Rigmor Gustafsson: Alone With the Music
“ It's hard to put into words exactly what I believe. It's a feeling inside. A feeling that everything is beyond our knowledge and imagination. ”
Alone With You features the work of Eric Harland, one of today's most in-demand jazz drummers, and bassist Lars Danielsson. Also featured are guitarist Max Shultz and pianist Jonas Östholm.
All About Jazz: How did you become interested in jazz? Was it at a young age?
Rigmor Gustafsson: I had the opportunity to start taking guitar lessons when I was eight, and the guitar teacher I had was into all kind of music where you have the freedom to improvise. So it was really the improvising that caught me, he didn't really talk about what kind of music we were playing. I understood that people called it jazz first when I was around thirteen.
AAJ: Growing up in the countryside in Varmland, Sweden, were there many people that listened to jazz or went to see jazz musicians perform?
RG: None, whatsoever!
AAJ: Who were your largest musical influences before beginning your career? Were your parents or anyone in your family musicians?
RG: My guitar teacher, Jan Johansson, was definitely my biggest influence, he helped me with everything that had anything to do with music. I grew up on a small little farm so my parents were farmers and were completely busy with that, but I can definitely tell that my dad has a very good ear and he says that my mother also was very musical. My mother died of cancer when I was seven, and my dad says that he had already seen, at that time, that I got completely absorbed whenever I heard music, so he was happy that I had a way to distract myself.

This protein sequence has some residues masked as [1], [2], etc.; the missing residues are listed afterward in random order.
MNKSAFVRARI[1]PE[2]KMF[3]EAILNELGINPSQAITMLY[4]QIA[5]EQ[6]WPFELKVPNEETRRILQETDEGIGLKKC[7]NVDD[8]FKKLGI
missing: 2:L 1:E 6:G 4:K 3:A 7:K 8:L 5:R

In Sweden at that time, and for quite a long time, there was something called Kommunala Musikskolan (government subsidized music school), where every kid that was interested had the chance to get music lessons for free, and I feel very, very lucky that I got a fantastic teacher.
AAJ: Apart from your great teacher, did anyone else inspire you, either personally or professionally?
RG: I discovered Stevie Wonder when I was twelve and basically became a fanatic... I still adore Stevie Wonder, but I've also listened a lot to Sarah Vaughan and Elis Regina, just to name a few if were talking about vocal artists. But since my major instrument was guitar up until I was seventen, I listened to a lot of instrumental music; Mahavishnu, Al Di Meola, Miles, Coltrane, and a lot of the other classics.
AAJ: How did studying at the Royal Music College in Stockholm and the New School jazz program in New York help to shape the artist that you are today?